May 1 has become a national public holiday in many countries in recent years, but Celtic people have been celebrating this “Holiday of Light” known as Bealtaine, for thousands of years. A large fire was lit on the sacred center of Ireland, the Hill of Uisneach in Westmeath, as were many other smaller fires on other sacred hills in Ireland, These fires created a symbolic “fire eye” over the island as winter darkness was banished before the light of summer. The great Bealtaine fire was revived in 2009 and celebrated with poetry, song and dance, trade and the chance to renew and begin friendships as the ancient tribes did. Rumor has it that the first great Bealtaine fire on this hill, lit by a Druid priest, burned for seven years. Fittingly, in 2017 the first president of Ireland to light the great fire, the incumbent Michael D. Higgins, is himself a poet and patron of Irish arts and culture.
President Michael D. Higgins lit the annual Bealtaine fire on the Hill of Uisneach, Co. Westmeath, in early June 2017.
The women’s group known as Nollaig Na mBan NY, founded by Maura Mulligan after a gathering of friends one Jan. 6 – the day known as Women’s Christmas or Nollaig na mBan – has been gathering to celebrate the four Celtic fire festivals – Imbolg, Bealtaine, Lughnasa and Samhain, for many years now. Originally meeting in a performance space where guests and friends shared their cultural talent with an audience for a modest donation to a chosen charity, the group persisted throughout Covid-19 lockdowns and lingering restrictions with well-attended Zoom meetings, only recently enjoying the renewed ability to meet in person. Currently, Irish establishments where music is a regular feature are chosen, particularly important in the current climate of limiting funding for live musicians who cheerfully grace often tiny performance spaces in order to reinvigorate the custom of traditional seisiuns with their spontaneity, inclusion of any passing musicians and participation by the patrons. Today we met upstairs at Le Cheile, meaning “together,” on West 181st Street. The staff were warm and accommodating, the fare delicious and the patrons lively and enthusiastic.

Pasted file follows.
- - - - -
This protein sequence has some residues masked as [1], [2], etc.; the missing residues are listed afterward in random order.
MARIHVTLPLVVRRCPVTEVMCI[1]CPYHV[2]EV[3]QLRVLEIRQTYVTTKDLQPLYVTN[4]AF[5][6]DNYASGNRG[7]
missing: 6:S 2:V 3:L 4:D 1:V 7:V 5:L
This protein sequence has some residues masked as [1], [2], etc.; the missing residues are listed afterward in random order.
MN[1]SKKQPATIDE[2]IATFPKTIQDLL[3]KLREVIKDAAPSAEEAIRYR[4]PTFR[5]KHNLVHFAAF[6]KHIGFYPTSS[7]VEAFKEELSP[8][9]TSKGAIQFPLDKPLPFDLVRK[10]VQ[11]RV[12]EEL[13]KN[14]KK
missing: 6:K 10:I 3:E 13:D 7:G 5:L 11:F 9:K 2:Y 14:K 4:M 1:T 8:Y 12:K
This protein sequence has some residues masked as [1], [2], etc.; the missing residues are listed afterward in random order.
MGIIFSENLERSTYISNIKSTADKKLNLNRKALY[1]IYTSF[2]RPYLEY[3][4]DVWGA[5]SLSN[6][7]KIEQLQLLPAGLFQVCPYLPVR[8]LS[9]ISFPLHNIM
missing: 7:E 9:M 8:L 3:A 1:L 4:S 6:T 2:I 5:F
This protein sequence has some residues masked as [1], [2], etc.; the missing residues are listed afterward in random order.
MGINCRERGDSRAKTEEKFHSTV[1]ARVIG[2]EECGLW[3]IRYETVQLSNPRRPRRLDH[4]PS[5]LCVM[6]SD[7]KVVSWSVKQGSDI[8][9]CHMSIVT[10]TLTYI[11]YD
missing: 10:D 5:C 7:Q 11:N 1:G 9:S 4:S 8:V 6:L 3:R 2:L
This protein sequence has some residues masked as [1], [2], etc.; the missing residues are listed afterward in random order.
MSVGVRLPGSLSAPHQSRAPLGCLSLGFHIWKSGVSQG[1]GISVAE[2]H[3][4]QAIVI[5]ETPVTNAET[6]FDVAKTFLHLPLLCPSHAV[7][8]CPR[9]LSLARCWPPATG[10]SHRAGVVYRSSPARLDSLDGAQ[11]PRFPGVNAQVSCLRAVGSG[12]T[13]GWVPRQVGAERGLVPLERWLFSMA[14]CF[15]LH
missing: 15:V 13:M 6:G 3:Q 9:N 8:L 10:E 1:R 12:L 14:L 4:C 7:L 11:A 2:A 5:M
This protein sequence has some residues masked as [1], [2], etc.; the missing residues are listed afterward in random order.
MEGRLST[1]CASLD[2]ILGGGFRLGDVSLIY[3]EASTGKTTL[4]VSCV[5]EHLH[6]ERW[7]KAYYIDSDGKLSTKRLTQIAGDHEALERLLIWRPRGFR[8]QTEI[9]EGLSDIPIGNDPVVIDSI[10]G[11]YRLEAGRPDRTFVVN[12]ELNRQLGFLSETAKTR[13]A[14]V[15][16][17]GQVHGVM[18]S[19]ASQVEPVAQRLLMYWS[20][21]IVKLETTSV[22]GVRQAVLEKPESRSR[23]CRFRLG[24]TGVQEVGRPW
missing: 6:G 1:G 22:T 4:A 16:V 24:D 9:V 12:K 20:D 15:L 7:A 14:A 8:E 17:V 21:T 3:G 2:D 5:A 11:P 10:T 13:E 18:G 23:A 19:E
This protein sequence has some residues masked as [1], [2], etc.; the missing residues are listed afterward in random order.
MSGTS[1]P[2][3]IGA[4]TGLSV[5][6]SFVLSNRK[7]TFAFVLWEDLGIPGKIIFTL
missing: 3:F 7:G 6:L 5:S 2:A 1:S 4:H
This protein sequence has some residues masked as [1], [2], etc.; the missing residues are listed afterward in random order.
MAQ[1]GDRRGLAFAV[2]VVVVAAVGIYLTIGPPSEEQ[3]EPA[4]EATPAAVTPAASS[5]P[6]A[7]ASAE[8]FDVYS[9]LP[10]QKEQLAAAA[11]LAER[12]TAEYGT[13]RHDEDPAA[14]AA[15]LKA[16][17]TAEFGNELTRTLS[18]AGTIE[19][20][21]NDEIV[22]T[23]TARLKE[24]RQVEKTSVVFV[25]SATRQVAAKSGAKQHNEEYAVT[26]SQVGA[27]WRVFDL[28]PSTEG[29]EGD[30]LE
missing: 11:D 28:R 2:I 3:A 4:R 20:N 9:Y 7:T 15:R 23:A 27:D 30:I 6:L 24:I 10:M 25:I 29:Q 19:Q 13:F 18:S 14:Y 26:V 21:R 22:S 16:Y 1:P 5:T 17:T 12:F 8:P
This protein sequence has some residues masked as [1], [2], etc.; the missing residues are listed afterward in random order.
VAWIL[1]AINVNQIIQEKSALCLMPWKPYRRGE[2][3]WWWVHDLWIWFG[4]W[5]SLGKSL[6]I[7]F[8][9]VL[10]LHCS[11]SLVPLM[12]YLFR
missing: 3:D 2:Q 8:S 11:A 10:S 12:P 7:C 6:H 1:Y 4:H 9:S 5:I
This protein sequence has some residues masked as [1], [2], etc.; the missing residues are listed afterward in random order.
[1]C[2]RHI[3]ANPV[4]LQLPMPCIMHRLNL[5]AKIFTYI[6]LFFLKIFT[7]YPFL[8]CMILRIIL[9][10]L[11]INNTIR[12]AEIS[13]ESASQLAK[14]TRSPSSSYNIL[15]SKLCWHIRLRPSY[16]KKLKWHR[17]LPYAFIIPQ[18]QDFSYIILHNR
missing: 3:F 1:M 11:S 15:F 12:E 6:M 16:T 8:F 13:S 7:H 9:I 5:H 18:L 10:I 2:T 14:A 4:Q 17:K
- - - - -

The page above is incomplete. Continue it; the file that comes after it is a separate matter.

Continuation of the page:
Maura Mulligan welcomed the group and guests – including singer/songwriter Mary Courtney and fiddler Patrick Madden, who played and sang for our celebration (and also delight Le Cheile patrons with regular 1st and 3rd Sunday gigs from 4-7 p.m.). Maura related certain Bealtaine traditions. Home fires were extinguished and relit from the sacred fires in preparation for the light of summer. Daily sweeping was discouraged lest “lucky” ashes from the sacred fires found their way to your hearth. Cattle were ushered around the fires on their way to summer pastures in hope that the smoke would protect them – as well as having a delousing benefit! Washing your face in the morning dew ensured a youthful appearance – important since matchmaking was paramount on this day. Courting lasted six weeks, making June the most popular month for marriages back then – as it is now!